Barbie doll honors Wilma Mankiller, First Female Cherokee Chief

Barbie Doll honors Wilma Mankiller and is celebrating the achievements of the late Wilma Mankiller, a renowned activist and the first female Principal Chief of the Cherokee Nation, with a new doll in its Inspiring Women series. The doll’s design was shaped with input from Mankiller’s estate and representatives from the Cherokee Nation, reflecting her appearance in a 2005 photograph. Mankiller, described as a champion for the Cherokee Nation, is remembered for her advocacy for Native American communities and commitment to constructive engagement with the federal government.

The Wilma Mankiller doll is part of the Inspiring Women Series launched in 2018 by Mattel, immortalizing historic women who challenged boundaries, paved the way for future generations of girls, and inspired them to dream big. Mankiller, who passed away in 2010 from pancreatic cancer, advocated for the self-determination of Cherokee people and was dedicated to enriching the lives of Native American communities in numerous ways. Her work continues to inspire people today.

Barbie Honors Native American Activist Wilma Mankiller in Latest Inspiring Women Series Release

Mattel, the company behind the famous Barbie doll line, recently announced its latest release for the ‘Inspiring Women’ range: a tribute to Wilma Mankiller, the first female Principle Chief of the Cherokee Nation and a key Native American activist.

Design Involvement by Wilma Mankiller’s Estate and Cherokee Nation Reps

In a careful and respectful tribute to Mankiller’s legacy, both her estate and representatives of the Cherokee Nation were involved in the design process. The doll’s depiction is based on a 2005 photograph taken by her husband, Charlie Soap. The involvement of Mankiller’s loved ones and community representatives in the creation process shows the commitment of Mattel to accurately and respectfully portray Mankiller’s legacy.

Mankiller’s Legacy

Wilma Mankiller, born in 1945, led a life defined by her unwavering advocacy for Native American communities and their challenging relationship with the federal government. She joined the larger movement for Native American self-determination inspired by the 1969 occupation of Alcatraz Island by Native American students and activists.

Her commitment was evident in her work as a social worker and community advocate in California’s Bay Area before moving back to her home state, Oklahoma. Here, she pioneered community development projects, such as the Bell Waterline Project – a significant 16-mile waterline construction among the Cherokee community in Oklahoma.

Barbie doll honors Wilma Mankiller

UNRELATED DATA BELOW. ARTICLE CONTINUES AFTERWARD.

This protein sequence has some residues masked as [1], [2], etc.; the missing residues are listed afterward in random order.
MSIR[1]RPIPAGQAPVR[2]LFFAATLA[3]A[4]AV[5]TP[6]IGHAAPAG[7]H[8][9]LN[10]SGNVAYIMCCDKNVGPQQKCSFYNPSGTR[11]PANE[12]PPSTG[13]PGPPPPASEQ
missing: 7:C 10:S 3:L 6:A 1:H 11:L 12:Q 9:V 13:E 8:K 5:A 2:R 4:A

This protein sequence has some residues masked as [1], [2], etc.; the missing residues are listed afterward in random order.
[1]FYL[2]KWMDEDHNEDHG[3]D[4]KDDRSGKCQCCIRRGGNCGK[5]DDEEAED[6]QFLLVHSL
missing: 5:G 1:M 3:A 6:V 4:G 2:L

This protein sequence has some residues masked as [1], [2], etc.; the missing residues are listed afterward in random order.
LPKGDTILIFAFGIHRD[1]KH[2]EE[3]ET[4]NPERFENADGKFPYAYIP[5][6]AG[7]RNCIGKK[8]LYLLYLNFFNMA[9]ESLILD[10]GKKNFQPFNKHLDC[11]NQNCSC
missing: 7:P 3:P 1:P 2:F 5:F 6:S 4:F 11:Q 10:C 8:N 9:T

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In her 10-year service as the first female Principal Chief of the Cherokee Nation from 1985, Mankiller worked tirelessly to improve healthcare and housing services in her community. Her leadership revitalized the Nation’s tribal government and underscored her commitment to Cherokee self-determination. Mankiller’s legacy stands testament to her relentless commitment towards the Cherokee Nation’s welfare and her dedication to the principle of ‘Gadugi’- a term signifying community work for the greater good.

Mattel lauded Mankiller’s profound impact on women’s rights and her fortitude in breaking barriers, calling her an inspiration for Native communities worldwide. The Wilma Mankiller Inspiring Women doll is now available at the Mattel Shop and in retail stores.

The Inspiring Women series

The ‘Inspiring Women’ series, unveiled by Mattel in 2018, features dolls in the likeness of historical female figures who pushed boundaries, established precedents and inspired future generations of girls. The range includes women like civil rights champion Ida B. Wells, renowned singer Celia Cruz, pioneering pilot Bessie Coleman, and trailblazer actress Anna May Wong.

The latest addition of Wilma Mankiller to this illustrious list serves not just as a tribute, but also an enduring testament to her unforgettable legacy.

In conclusion, the release of the Wilma Mankiller Inspiring Women doll by Barbie is more than a tribute to a remarkable woman; it’s a powerful reminder of her strength, courage, and tireless advocacy for the rights and welfare of her people. By creating a doll in her image, Barbie is contributing to keep her story alive, inspiring countless future generations to dream and strive for change.
Categories: Social Good


Who is Wilma Mankiller?

Wilma Mankiller was a Cherokee activist and the first female Principal Chief of the Cherokee Nation. She focused on improving the nation’s government, healthcare, and education system.

Why does she have her own Barbie doll?

Wilma Mankiller has her own Barbie doll as part of Mattel’s “Inspiring Women” series, which honors historical and present-day role models who have made significant contributions to society.

What other women have been honored in the “Inspiring Women” series?

Other women honored by the series include civil rights activist Rosa Parks, astronaut Sally Ride, and pilot Amelia Earhart.

What impact does this have?

Barbie is celebrating her achievements and inspiring future generations of girls to break ceilings and limits by producing a doll in the likeness of Wilma Mankiller.